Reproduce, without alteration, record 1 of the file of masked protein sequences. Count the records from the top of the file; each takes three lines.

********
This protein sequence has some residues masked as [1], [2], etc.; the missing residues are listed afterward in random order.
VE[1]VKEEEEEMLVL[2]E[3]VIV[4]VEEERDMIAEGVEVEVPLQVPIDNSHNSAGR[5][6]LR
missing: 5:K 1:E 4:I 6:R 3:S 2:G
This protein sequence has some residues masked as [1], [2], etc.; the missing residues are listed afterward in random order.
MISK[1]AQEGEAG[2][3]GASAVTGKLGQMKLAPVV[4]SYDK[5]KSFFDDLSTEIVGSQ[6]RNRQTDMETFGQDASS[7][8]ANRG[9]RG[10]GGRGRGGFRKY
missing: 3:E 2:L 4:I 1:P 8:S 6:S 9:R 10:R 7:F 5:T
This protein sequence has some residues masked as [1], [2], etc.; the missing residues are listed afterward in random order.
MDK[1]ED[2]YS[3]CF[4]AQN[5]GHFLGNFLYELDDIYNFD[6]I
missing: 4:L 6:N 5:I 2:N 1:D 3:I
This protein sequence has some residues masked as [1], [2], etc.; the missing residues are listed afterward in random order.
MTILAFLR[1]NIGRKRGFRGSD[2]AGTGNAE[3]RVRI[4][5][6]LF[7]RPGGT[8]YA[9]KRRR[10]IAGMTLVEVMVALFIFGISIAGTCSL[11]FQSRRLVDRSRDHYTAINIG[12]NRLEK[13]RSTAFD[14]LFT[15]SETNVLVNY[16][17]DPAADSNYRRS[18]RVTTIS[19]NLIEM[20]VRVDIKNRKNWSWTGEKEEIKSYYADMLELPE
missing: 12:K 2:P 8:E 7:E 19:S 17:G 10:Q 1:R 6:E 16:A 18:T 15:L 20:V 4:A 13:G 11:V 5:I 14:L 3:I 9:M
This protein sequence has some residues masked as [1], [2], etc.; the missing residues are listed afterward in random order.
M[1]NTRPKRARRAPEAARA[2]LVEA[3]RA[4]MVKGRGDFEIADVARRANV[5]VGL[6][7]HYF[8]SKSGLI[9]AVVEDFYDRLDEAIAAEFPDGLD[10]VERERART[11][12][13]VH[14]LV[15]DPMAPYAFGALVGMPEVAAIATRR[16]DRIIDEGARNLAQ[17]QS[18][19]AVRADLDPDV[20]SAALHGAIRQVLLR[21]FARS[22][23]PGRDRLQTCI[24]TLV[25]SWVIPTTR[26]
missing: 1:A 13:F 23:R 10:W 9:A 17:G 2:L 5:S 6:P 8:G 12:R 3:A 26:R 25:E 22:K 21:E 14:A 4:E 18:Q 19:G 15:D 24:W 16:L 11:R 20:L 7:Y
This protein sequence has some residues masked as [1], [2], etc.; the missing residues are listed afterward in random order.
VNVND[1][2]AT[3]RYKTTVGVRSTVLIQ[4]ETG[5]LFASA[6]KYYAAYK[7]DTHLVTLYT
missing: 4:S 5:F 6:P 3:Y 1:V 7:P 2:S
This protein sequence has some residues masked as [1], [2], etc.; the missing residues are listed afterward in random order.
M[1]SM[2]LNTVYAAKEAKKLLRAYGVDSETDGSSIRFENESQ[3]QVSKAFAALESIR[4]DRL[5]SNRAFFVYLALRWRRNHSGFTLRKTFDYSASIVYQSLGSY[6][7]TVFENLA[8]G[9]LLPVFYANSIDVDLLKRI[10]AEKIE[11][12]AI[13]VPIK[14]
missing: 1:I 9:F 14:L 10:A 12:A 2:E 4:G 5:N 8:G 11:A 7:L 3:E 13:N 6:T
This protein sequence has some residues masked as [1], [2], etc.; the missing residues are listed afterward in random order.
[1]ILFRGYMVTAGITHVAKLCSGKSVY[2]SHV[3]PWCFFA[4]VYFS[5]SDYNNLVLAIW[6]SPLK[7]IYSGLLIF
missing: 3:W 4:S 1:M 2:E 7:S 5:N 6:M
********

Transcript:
This protein sequence has some residues masked as [1], [2], etc.; the missing residues are listed afterward in random order.
VE[1]VKEEEEEMLVL[2]E[3]VIV[4]VEEERDMIAEGVEVEVPLQVPIDNSHNSAGR[5][6]LR
missing: 5:K 1:E 4:I 6:R 3:S 2:G